But let’s be clear: Even the most reasonable Republicans, by Missouri standards, continue to govern with an anti-government disposition. It is not an accident that Missouri is ranked 49th among the 50 states in health-care spending by the Kaiser Family Foundation. It is not an accident that it’s dead last in state government support of public education. And that list is about as long as the number of major categories of state spending.

Consider the recent words of a state senator who, as best I can tell, is one of the more respected members of the body across the aisle. He is Senator Lincoln Hough (R-District 30) of Springfield, and he had this to say about the state budget surpluses:

“I don’t believe people pay taxes so that the government can put this money in the bank. I believe most people would probably agree that some taxes are necessary and services that are rendered by the state are necessary.”

Hough goes on to call for returning something like $3 billion to individual residents in the form of $500 tax credits or the like. That’s a lame idea in a state that remains so deficient in delivering necessary services. But at least it’s debatable, unlike the knee-jerk anti-government nonsense.

Still, Hough’s words were revealing: “Most people would probably agree that some taxes are necessary?” (Emphasis added.) Now there’s a ringing endorsement, perched on eggshells.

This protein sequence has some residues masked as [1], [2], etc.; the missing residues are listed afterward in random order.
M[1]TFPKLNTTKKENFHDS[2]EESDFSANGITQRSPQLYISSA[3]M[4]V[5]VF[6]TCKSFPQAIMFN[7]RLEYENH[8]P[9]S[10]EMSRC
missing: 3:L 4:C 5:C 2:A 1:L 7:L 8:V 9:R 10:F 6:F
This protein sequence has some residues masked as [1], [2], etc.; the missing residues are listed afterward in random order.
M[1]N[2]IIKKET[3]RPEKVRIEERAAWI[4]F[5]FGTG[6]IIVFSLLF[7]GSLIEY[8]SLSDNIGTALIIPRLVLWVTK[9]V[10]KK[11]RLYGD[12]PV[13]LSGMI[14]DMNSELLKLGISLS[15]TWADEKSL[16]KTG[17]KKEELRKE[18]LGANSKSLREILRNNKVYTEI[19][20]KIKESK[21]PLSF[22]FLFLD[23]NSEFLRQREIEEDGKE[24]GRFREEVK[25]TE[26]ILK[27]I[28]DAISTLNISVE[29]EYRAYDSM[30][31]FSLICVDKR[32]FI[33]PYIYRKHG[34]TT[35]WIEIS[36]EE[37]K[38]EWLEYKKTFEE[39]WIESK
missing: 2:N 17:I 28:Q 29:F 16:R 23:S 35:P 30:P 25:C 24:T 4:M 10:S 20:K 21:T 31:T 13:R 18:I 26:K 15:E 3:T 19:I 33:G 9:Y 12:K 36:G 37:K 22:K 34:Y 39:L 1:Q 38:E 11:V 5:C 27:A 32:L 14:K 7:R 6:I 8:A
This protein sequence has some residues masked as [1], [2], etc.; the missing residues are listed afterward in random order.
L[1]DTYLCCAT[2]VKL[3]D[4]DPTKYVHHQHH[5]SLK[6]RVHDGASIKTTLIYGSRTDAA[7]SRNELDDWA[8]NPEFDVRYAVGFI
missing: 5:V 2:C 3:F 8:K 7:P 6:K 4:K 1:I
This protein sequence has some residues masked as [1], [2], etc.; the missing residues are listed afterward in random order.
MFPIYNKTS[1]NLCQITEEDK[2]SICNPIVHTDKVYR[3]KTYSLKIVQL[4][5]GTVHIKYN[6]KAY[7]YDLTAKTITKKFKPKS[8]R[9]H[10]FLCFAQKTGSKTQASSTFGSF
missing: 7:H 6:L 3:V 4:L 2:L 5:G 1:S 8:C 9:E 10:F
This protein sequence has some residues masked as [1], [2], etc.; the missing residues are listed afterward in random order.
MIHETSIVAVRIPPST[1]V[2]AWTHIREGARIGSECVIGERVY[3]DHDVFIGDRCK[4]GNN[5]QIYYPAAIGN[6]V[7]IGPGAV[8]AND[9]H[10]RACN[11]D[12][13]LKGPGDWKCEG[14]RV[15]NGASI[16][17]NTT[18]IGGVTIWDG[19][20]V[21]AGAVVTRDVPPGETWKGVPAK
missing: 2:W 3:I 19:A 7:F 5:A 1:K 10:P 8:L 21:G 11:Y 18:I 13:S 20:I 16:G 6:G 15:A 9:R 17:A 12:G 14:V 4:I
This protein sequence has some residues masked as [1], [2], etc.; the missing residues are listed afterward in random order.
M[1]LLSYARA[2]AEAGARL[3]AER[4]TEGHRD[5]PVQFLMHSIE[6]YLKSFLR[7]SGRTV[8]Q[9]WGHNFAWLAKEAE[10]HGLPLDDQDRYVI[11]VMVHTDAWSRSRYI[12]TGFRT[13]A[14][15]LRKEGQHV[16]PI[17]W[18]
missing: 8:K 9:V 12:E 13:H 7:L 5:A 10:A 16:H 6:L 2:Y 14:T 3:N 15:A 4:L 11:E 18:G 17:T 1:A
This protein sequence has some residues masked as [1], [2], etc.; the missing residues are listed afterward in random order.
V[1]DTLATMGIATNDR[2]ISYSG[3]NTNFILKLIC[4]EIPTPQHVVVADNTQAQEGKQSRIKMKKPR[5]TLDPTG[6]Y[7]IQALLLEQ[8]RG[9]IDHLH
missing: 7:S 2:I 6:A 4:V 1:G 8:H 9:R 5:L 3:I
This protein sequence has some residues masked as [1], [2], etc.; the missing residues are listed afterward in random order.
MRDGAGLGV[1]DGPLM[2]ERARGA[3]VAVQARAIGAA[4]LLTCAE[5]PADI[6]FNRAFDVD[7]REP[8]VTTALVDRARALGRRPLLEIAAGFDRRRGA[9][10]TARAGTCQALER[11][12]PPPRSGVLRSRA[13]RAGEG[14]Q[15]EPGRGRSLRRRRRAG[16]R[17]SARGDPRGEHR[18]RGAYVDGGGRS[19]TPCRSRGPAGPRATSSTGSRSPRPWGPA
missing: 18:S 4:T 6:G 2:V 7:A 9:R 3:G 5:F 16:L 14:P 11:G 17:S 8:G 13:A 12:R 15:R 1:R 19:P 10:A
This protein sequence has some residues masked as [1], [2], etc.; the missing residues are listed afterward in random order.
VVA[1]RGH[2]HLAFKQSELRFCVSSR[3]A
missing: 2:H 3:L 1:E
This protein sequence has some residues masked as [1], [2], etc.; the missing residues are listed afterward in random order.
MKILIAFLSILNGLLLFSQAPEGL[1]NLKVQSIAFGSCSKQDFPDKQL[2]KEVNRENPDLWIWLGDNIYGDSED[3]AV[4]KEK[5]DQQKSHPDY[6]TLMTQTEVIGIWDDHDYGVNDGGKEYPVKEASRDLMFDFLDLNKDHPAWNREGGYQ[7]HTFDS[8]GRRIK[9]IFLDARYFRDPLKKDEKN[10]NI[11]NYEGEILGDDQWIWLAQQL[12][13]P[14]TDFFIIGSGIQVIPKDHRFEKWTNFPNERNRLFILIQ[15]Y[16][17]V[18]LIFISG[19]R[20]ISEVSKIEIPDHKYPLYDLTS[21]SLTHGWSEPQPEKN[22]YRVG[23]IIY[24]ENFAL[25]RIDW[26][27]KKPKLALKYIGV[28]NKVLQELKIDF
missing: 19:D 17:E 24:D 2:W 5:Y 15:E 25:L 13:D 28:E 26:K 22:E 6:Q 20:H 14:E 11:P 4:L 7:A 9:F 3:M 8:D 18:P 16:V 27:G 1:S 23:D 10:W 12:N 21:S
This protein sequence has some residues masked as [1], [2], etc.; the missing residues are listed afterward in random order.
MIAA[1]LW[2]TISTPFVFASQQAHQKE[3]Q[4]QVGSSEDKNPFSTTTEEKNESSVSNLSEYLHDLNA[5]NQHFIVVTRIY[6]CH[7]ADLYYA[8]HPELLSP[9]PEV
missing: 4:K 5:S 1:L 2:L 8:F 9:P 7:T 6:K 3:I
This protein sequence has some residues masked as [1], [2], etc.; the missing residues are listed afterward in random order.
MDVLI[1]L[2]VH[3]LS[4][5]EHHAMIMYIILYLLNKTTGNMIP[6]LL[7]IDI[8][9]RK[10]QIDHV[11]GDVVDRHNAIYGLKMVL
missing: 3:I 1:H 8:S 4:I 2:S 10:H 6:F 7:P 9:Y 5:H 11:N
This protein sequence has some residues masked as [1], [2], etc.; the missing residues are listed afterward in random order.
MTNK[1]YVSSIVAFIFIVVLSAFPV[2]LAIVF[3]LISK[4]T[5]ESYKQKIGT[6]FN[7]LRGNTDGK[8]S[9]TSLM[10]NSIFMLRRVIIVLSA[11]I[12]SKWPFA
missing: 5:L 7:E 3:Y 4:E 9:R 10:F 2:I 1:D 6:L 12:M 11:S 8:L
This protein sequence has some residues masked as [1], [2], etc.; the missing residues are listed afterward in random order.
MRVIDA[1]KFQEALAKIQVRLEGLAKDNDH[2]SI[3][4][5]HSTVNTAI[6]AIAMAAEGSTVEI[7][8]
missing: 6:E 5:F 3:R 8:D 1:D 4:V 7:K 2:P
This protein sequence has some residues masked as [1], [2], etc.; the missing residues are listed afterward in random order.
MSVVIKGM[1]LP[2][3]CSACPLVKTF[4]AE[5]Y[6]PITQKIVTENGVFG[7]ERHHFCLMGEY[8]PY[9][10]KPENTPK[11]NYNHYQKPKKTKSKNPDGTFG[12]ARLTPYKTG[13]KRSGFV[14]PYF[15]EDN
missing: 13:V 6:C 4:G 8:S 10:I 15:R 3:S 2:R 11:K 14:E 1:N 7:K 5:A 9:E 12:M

On the Democratic side, Representative Peter Merideth (D-District 80) of St. Louis is the undisputed champion on this subject and serves as the ranking minority member of Smith’s budget committee. Merideth diplomatically says the current budget is the best he has seen in six years on the job but describes the overall work as “unbalanced.”

How’s that?

“We are leaving $1.8 billion in general revenue of recurring money unspent and $5 billion or more in one-time money unspent,” he says.

Oh that. And as Merideth notes, Parson’s respectable budget still falls short of what it could be. For example, the governor’s 5.3 percent increase for higher education seems like a good thing until you consider that Missouri has cut that area of its budget by 15 percent — more than any other state — in the past two decades, Merideth says.

“Why not restore it to where it was?” he asks.

Now that’s a good question. But I don’t think turning to people who don’t believe in government is going to provide much of an answer.

Ray Hartmann founded the Riverfront Times in 1977. Contact him at [email protected] or catch him on Donnybrook at 7 p.m. on Thursdays on the Nine Network and St. Louis In the Know With Ray Hartmann from 9 to 11 p.m. Monday thru Friday on KTRS (550 AM).